Stroke prediction using mean platelet volume in patients with atrial fibrillation.Platelets 2011; 22(6):408-14P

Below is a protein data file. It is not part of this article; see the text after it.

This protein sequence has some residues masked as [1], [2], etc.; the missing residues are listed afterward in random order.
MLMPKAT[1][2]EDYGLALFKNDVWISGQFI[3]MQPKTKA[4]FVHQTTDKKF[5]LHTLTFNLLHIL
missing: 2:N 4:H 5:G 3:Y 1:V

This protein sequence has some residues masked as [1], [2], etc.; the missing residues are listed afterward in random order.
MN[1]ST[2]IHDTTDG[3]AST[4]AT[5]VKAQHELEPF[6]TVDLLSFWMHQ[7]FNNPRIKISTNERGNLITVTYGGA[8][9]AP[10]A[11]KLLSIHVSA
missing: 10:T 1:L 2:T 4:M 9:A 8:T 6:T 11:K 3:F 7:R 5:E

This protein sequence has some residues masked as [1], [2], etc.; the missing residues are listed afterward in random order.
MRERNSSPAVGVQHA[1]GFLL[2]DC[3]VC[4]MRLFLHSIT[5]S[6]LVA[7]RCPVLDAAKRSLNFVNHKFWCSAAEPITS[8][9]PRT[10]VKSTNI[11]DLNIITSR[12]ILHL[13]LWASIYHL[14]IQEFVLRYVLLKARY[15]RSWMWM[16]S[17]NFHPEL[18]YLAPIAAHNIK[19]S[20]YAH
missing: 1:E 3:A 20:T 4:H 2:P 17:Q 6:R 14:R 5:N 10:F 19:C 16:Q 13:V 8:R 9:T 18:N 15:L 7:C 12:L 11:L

Platelet size, measured as mean platelet volume (MPV), is associated with platelet reactivity. MPV has been identified as an independent risk factor for future stroke and myocardial infarction. The aim of this study was to determine the association of MPV with the development of stoke in patients with atrial fibrillation (AF). MPV, N-terminal pro B-type natriuretic peptide (NT-proBNP), and high-sensitivity C-reactive protein (hsCRP) were analysed in 200 patients with AF (mean age 69 years; 56% male). The primary endpoint was ischaemic stroke event. The mean MPV was 8.5 ± 1.0 fL and the median NT-proBNP was 1916.5 (IQR 810-4427) pg/mL. The median hsCRP was 0.47 (IQR 0.32-2.46) mg/dL. There were 14 stroke events during a mean of 15.1 months of follow up. Kaplan-Meier analysis revealed that the higher tertile MPV group (≥8.9 fL) had a significantly higher stroke rate compared to the lower tertile MPV group (<8.0 fL) (14.7% vs. 3.1%, log-rank: P = 0.01). A higher MPV was an independent predictor of stroke risk after adjusting for age, gender, and other CHADS(2) (congestive heart failure, hypertension, diabetes, and previous stroke or transient ischemic attack (TIA) history) score components (hazard ratio: 5.03, 95% CI 1.05-24.05, P = 0.043) in Cox proportional hazard analysis. When the MPV cut-off level was set to 8.85 fL using the receiver operating characteristic curve, the sensitivity was 71% and the specificity was 69% for differentiating between the group with stroke and the group without stroke. This value was more useful in patients with a low to intermediate traditional thromboembolic risk (CHADS(2) score <2). Furthermore, AF patients with an MPV over 8.85 fL had high stroke risk without anticoagulation, especially in the low thromboembolic risk group (Log-Rank <0.0001). The results of this study show that MPV was a predictive marker for stroke; its predictive power for stroke was independent of age, gender, and other CHADS(2) score components in patients with AF. These findings suggest that anticoagulation may be needed in patients with a high MPV, even if they have low to intermediate traditional thromboembolic risk (CHADS(2) score <2).